Mabhena was born on 26 June 1944 in Zinyangeni in Inyathi. For his primary education, Mabhena attended Zinyangeni Primary School and was enrolled at Inyathi Mission School for his secondary education . His family was forcibly evicted from Inyathi to pave way for the whites who wanted to settle in Inyathi and they were resettled in Nkayi District. From Inyathi Mission School, Mabhena went to Tiger Kloof in South Africa to further his studies. Upon his return, he became a music teacher at Inyathi Mission School.
Mabhena joined the nationalist movement championing the end of white minority rule in the country in the 1950s. He argued that the eviction of his family from Inyathi to Nkayi acted as an impetus which drove him to detest the Ian Smith’s led regime. According to Enos Nkala, Mabhena was a member of the African National Congress which was then being led by Joshua Nkomo. He became a member of ZAPU.
Between 1962 and 1979, he was detained at Wha Wha and Salisbury prisons. When they were squabbles within ZAPU, Nkala stated that, Mabhena was transferred to Gonakudzingwa detention camp. Whilst in detention, Mabhena completed his Advanced level studies and he obtained a certificate for bookkeeping from the Fellowship of the Association of Certified Bookkeepers of South Africa.
When the country got its independence after a protracted war (generally known as the Second Chimurenga) with the Smith’s government, Mabhena was elected to be the Chairman of Nkayi Rural District Council Secretary for ZAPU. He was elected to the MP for Nkayi in 1985 defeating Samson Ndlovu of the Zimbabwe African National Union Patriotic Front (ZANU PF). He was subsequently appointed to be the Secretary General of ZAPU after his victory.
He was however arrested and detained when the North Korean trained Fifth Bridgade army under the command of Perence Shiri was on a mission to clean the rot during the Gukuruhundi massacres. His mother’s grave was doused with petrol and was set alight and his homestead was also set alight. Whilst in prison, Mabhena stated that he was severely tortured as he was given falanga, water board treatment, beaten and had bruises over his body. He argued that he developed serious health problems during this period which later caused his death in 2010.
After the Gukurahundi massacres which came to a halt after the signing of the Unity Accord, Mabhena was elected to become the Deputy Speaker of Parliament. He was also appointed to become the ZANU PF chairman for Matebeleland North. In 1990, he was became the Minister of State for Political Affairs as well as being the Secretary for Transport and Welfare in the ZANU PF politburo.
Mabhena continued to rise within ZANU PF ranks and he was appointed to be the Governor of Matebeleland North Province in the early 1990s, a post he held until November 2000. Mabhena had been re-elected in July 2000 but because of his condemnation of attempts by ZANU PF to sideline the development of Matebeleland as well as his stance towards some of Mugabe’s policies, he was labelled as a tribalist. He was only told that he had been replaced by Obert Mpofu after he had travelled to Harare from Bulawayo for the swearing in ceremony.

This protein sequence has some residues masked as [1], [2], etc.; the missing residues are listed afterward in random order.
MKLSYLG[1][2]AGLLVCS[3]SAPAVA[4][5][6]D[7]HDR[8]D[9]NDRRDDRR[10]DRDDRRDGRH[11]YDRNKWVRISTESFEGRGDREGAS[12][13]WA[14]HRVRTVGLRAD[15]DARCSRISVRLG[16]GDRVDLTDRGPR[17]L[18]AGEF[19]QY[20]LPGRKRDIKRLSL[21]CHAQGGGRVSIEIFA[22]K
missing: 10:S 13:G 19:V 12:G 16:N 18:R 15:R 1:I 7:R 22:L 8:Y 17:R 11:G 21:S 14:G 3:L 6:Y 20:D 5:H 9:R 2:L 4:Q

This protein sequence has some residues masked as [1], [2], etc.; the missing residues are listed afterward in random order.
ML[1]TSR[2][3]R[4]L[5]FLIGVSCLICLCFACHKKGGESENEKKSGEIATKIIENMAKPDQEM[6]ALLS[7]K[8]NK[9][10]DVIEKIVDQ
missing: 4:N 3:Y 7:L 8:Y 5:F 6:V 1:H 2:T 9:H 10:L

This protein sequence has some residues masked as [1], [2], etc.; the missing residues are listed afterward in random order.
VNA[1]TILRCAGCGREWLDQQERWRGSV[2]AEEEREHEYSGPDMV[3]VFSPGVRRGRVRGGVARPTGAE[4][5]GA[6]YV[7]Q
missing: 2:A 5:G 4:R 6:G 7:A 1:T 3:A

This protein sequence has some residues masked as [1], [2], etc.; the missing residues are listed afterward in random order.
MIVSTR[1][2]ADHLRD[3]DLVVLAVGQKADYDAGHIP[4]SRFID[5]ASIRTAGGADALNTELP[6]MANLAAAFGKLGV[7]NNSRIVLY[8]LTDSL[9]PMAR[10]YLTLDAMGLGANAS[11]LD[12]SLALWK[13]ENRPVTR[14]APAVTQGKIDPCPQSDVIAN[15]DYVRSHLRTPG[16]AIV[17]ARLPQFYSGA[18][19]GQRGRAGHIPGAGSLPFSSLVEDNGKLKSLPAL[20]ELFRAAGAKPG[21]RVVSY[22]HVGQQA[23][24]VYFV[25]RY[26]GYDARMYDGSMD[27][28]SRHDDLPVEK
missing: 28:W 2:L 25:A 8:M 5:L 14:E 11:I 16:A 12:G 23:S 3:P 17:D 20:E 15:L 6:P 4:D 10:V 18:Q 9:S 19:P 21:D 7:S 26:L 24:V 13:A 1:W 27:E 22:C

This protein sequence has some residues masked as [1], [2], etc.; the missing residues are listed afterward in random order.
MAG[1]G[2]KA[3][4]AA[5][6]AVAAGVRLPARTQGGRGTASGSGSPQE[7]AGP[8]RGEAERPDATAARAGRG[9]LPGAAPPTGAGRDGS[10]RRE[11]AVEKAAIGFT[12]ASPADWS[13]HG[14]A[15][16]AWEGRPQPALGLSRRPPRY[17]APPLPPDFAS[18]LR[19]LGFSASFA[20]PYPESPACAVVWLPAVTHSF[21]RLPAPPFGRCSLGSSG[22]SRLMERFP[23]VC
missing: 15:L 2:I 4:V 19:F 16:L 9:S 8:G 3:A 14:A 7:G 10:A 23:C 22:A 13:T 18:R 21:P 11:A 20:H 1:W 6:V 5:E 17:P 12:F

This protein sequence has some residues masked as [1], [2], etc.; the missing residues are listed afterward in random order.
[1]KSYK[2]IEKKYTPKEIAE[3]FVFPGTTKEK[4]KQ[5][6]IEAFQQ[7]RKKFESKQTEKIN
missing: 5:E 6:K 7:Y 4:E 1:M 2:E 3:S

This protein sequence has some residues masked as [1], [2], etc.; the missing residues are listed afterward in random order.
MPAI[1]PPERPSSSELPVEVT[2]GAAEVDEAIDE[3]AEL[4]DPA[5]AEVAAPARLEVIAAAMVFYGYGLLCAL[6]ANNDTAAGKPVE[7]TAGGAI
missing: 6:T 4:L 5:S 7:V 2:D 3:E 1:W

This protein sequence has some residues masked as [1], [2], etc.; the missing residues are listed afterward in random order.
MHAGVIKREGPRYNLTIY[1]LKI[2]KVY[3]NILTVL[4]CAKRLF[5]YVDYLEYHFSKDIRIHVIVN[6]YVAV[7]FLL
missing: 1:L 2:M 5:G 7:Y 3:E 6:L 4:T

After this humiliation, Mabhena began to isolate himself from ZANU PF activities and they were speculations that he had joined Movement for Democratic Change. He resurfaced in 2006, dispelling this story.
Mabhena died on 6 October in 2010 after succumbing to diabetes and high blood pressure, diseases he claimed afflicted him when he was detained during the Gukurahundi massacres which caused his health to deteriorate leading to his death. He was declared a national hero by the ZANU PF politburo but his family denied his burial at the National Heroes Acre which is also known as the National Shrine. It was reported that, they were sharp divisions within the politburo over the hero status of Mabhena who was labelled by some as someone who had betrayed the principles of ZANU PF. Hence he was not fit to be buried at the National Shrine. Regardless of this, a hero status was conferred to him.
Mabhena was however buried at Stanley Cemetery in Bulawayo as his family snubbed the ‘offer’ by the ZANU PF politburo to have him to be buried at the National Shrine. Mabhena’s brother, Norman stated that, the deceased had told his family that he detested being buried at the National Heroes Acre as Mugabe had announced that it was only meant for ZANU PF people only. A delegation composed of senior ZANU PF officials was sent to negotiate with Mabhena’s family to have Mabhena being laid at the Heroes Acre but this was fruitless. Chief Sivalo Mahlangu of Nkayi was the guest of honour at Mabhena’s funeral. Norman later reviewed that, he received death threats from the Central Intelligence Organisation for humiliating Robert Mugabe as he failed to comply with the ruling of the politburo members.
Today's Top Pindula News2019-02-18T00:39:27Z
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